The private sector stands to benefit as Treasury introduces legislative reforms to ease importation of goods.
The reforms are aimed at removing barriers that make importation costly, according to Treasury CS Henry Rotich.
The proposed amendments to the Competition Act are also aimed at giving the Competition Authority of Kenya prosecutorial powers to deal with companies that withhold payment owed to suppliers.
“We have received complaints over late payment and even non-payment for supplies by businesses and contractors who enjoy relatively superior bargaining positions,” he said.
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He added: “I want the authority to deal with abuse of buyer power and ensure prompt payment to suppliers. It'll also provide for penalties for infringement of these provisions.”
Rotich further said the National Treasury will ensure national government suppliers are paid within 60 days.
“This will support our MSMEs and the business community in general. I expect all county governments to take cue from this and ensure prompt payments for supplies delivered,” he said.
Money the Government owes suppliers has been changing over the years as agencies and departments take more goods and services on debt. This had made it difficult to establish the exact amount owed.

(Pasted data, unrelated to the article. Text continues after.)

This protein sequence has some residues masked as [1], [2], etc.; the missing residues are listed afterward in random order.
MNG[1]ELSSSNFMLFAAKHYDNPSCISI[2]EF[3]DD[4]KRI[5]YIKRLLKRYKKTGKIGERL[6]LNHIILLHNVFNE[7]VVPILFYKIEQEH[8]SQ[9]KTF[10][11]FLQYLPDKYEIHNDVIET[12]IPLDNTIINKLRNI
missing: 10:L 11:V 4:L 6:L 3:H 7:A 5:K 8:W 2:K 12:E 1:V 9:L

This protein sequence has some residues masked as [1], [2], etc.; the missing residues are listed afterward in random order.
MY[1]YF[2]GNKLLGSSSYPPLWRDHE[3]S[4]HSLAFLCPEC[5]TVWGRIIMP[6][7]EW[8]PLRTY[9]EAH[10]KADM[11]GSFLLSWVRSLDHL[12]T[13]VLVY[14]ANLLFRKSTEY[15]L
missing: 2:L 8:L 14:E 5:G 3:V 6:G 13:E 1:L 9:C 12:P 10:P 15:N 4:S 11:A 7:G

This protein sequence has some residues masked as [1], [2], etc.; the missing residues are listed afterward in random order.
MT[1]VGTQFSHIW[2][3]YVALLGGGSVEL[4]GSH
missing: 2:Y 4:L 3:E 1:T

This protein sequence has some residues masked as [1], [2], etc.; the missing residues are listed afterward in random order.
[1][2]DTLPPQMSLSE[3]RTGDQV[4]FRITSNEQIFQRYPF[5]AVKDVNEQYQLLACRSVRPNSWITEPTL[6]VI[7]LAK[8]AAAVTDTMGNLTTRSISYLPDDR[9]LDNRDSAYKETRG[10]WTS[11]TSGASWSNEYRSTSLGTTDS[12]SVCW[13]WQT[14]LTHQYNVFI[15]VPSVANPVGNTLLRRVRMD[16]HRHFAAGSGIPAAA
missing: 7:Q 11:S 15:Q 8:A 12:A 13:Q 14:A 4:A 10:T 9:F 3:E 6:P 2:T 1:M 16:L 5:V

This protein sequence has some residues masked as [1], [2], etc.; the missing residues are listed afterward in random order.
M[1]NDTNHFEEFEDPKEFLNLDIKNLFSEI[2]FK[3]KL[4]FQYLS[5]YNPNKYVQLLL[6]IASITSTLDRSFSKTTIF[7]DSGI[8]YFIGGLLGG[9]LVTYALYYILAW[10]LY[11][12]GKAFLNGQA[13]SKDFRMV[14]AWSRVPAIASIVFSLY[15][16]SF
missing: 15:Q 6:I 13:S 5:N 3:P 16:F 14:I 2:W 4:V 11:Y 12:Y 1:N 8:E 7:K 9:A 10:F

According to the Controller of Budget, the national and county governments owe suppliers more than Sh150 billion.
A Treasury report to the National Assembly showed the national government owes local traders about Sh32.5 billion even though suppliers insist the total pending bills run into hundreds of billions.
The Treasury has already set aside Sh10.1 billion that will be paid to youths, women and persons with disabilities by the end of this month following President Uhuru Kenyatta’s directive in his Madaraka Day.
Aside from this, the Government has also removed the requirement that imported goods should be inspected at the Port of Mombasa if a verification inspection has already been done at the point of export.
"Once the Pre-vVrification of Conformity (PVOC) has been done at the point of export and information relayed to our Customs and Standards teams, the same goods should not be inspected unless there is prior intelligence on non-compliance,” said Rotich.